Finally, on 29 May, he had his first three home run game where they lost against the Orioles. The season was completed with.275 batting with 26 home runs, runs batted in 79, and 6 stolen bases over a total of 147 played games.
Zimmerman was voted onto the National League All-Star roster as the first baseman, his first selection to the All-Star Game since 2009.
Ryan set the franchise record for the most runs batted in on August 9, which earned him his 906th RBI on a solo home run against the Miami Marlins.
By the end of the season, Zimmerman had a career-high with 36 homers, with 108 RBI and a .303 batting average over 144 played games. Additionally, he was awarded the 2017 Players Choice Award.
He was forced to miss nearly half of the 2018 season because of an oblique injury.
Zimmerman was able to hit the first World Series home on October 22, 2019, in Nationals franchise history. Afterward, The Nationals were able to win it for the first in the franchise history.
The Nationals decided to make Zimmerman a free agent for the first time in his career. However, he signed a one year contract of $2 million on 28th January to return to the Nationals.
Consequently, due to the COVID-19 pandemic, Zimmerman decided not to play in the 2020 season. Later in 2021, he resigned from a one-year, $1 million contract with the Nationals.
Zimmerman’s Married Life
Ryan is married to Heather Downen, who she met fairly soon after college when she returned to the DC area.
They got engaged in 2012 before the Nationals 2012 opening game. Then, they got married on January 12, 2013, in Annandale, Virginia.
Ryan founded ziMS Foundation in honor of his mother, who was diagnosed with multiple sclerosis. Heather has contributed most of her time helping to run the ziMS charity foundation.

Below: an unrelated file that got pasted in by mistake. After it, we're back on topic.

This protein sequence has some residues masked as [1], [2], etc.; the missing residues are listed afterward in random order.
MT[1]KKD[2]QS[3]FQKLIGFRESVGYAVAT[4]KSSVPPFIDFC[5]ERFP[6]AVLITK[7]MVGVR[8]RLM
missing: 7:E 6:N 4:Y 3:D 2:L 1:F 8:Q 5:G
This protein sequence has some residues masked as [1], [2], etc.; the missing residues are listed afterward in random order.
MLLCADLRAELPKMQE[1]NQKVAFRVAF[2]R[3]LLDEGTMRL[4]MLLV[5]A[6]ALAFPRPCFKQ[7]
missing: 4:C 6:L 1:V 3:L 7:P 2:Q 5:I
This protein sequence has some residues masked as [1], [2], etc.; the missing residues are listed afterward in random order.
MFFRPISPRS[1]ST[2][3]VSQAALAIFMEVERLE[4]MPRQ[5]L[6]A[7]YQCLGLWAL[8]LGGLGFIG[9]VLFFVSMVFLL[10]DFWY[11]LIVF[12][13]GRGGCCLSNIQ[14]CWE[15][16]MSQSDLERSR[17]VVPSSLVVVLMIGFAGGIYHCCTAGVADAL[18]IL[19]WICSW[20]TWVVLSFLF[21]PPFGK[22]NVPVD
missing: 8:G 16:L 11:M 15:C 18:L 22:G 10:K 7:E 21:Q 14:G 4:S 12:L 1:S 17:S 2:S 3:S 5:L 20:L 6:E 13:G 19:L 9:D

Similarly, the couple is blessed with two children. Their first child Mackenzie was born in November 2013. On the other hand, their second child Hayden was born in June 2016.
Ryan’s wife Heather announces she is pregnant with a baby boy!
Heather, Ryan’s wife, is pregnant with their third child. It has come to the light that this will be their first boy child, with the due date in June.
The news was announced via Twitter.
FINALLY going through all of my photos from the #WorldSeries and beyond. Cannot wait to see what Baseball 2020 has in store. Oh, and P.S. – YES! Baby boy Zim coming in June! 👶🏼 pic.twitter.com/ql1TylD4FT
— Heather Zimmerman (@HeatherZiMS) January 31, 2020
Zimmerman’s Net Worth
The American professional baseball player has a net worth of over $80 million as of 2019. His net worth is entirely generated from his professional career.
Furthermore, he receives $16,666,667 as an annual salary from his team Washington Nationals.
Social Media Presence
When it comes to social media, Zimmerman’s page can be only be found on Facebook. However, one can be able to find about his lifestyle on his wife’s social media.
Facebook – 73K Followers
Twitter – 13.5K Followers (Heather)
Frequent Asked Questions
Is Ryan Zimmerman Retiring?
Ryan is not retiring at present. A statement from Ryan
“After a great deal of thought and given my family circumstances – three young children, including a newborn, and a mother is at high risk, I have decided not to participate in the 2020 season.”
In conclusion, Ryan decided not to participate in the 2020 season due to COVID-19.
When did Ryan get drafted?
Ryan Zimmerman was drafted in 2005 by the Washington Nationals.